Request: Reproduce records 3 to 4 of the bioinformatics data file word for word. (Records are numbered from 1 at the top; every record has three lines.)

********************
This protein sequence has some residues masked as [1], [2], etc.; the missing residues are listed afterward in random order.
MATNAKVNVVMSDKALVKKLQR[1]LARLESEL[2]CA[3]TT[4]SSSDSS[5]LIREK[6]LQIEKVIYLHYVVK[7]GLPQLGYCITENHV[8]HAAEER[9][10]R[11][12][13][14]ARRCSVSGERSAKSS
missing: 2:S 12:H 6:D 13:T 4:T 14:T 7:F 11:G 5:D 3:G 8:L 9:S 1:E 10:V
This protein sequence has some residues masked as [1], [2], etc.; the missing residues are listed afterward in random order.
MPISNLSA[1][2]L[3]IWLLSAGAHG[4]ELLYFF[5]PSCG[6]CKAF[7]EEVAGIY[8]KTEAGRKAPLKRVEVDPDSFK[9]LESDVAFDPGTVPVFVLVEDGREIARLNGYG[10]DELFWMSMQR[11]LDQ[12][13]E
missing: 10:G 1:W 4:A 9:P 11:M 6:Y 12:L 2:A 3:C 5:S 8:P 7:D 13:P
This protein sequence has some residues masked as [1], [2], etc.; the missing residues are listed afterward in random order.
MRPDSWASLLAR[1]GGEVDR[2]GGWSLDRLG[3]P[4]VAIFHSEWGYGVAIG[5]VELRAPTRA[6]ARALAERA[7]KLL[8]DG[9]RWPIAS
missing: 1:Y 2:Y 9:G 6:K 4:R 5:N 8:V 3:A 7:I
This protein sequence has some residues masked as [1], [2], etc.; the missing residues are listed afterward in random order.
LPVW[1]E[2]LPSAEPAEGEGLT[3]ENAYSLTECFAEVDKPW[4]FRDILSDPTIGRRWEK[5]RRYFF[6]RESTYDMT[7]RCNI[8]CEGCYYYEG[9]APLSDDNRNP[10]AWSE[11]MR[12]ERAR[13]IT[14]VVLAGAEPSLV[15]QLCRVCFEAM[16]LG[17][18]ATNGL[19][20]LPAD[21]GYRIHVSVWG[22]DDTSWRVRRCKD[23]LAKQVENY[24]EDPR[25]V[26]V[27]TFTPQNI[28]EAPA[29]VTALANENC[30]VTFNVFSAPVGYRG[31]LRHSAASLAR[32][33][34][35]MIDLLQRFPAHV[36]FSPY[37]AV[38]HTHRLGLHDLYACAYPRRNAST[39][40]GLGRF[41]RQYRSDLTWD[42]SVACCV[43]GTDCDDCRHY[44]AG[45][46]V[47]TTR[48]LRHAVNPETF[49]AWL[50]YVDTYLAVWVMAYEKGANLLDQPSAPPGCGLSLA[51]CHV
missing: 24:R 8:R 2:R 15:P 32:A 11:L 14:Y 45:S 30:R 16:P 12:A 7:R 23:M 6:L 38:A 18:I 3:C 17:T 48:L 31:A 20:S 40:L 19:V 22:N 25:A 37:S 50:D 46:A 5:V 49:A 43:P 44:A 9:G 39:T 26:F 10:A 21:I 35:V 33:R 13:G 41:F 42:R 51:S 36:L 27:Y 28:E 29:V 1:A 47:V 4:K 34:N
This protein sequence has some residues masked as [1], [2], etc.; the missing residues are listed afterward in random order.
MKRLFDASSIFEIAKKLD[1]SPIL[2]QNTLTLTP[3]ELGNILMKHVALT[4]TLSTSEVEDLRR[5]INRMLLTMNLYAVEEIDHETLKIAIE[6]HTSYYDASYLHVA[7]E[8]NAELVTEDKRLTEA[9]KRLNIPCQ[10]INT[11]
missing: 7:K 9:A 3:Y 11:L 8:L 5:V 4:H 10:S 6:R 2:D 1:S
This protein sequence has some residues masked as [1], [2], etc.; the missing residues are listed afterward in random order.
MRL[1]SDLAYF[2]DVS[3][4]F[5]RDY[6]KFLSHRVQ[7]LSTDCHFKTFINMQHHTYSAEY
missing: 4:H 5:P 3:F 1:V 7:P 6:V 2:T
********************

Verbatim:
This protein sequence has some residues masked as [1], [2], etc.; the missing residues are listed afterward in random order.
MRPDSWASLLAR[1]GGEVDR[2]GGWSLDRLG[3]P[4]VAIFHSEWGYGVAIG[5]VELRAPTRA[6]ARALAERA[7]KLL[8]DG[9]RWPIAS
missing: 1:Y 2:Y 9:G 6:K 4:R 5:N 8:V 3:A 7:I
This protein sequence has some residues masked as [1], [2], etc.; the missing residues are listed afterward in random order.
LPVW[1]E[2]LPSAEPAEGEGLT[3]ENAYSLTECFAEVDKPW[4]FRDILSDPTIGRRWEK[5]RRYFF[6]RESTYDMT[7]RCNI[8]CEGCYYYEG[9]APLSDDNRNP[10]AWSE[11]MR[12]ERAR[13]IT[14]VVLAGAEPSLV[15]QLCRVCFEAM[16]LG[17][18]ATNGL[19][20]LPAD[21]GYRIHVSVWG[22]DDTSWRVRRCKD[23]LAKQVENY[24]EDPR[25]V[26]V[27]TFTPQNI[28]EAPA[29]VTALANENC[30]VTFNVFSAPVGYRG[31]LRHSAASLAR[32][33][34][35]MIDLLQRFPAHV[36]FSPY[37]AV[38]HTHRLGLHDLYACAYPRRNAST[39][40]GLGRF[41]RQYRSDLTWD[42]SVACCV[43]GTDCDDCRHY[44]AG[45][46]V[47]TTR[48]LRHAVNPETF[49]AWL[50]YVDTYLAVWVMAYEKGANLLDQPSAPPGCGLSLA[51]CHV
missing: 24:R 8:R 2:R 15:P 32:A 11:L 14:Y 45:S 30:R 16:P 12:A 7:R 23:M 6:L 38:A 18:I 3:C 17:T 48:L 31:A 20:S 40:L 19:V 22:N 25:A 37:S 50:D 46:A 5:V 49:A 43:P 44:A 9:G 39:T 26:F 10:A 21:I 35:V 33:R 13:G 41:F 42:R 51:S 36:L 27:Y 28:E 29:V 1:A 47:V 4:K 34:N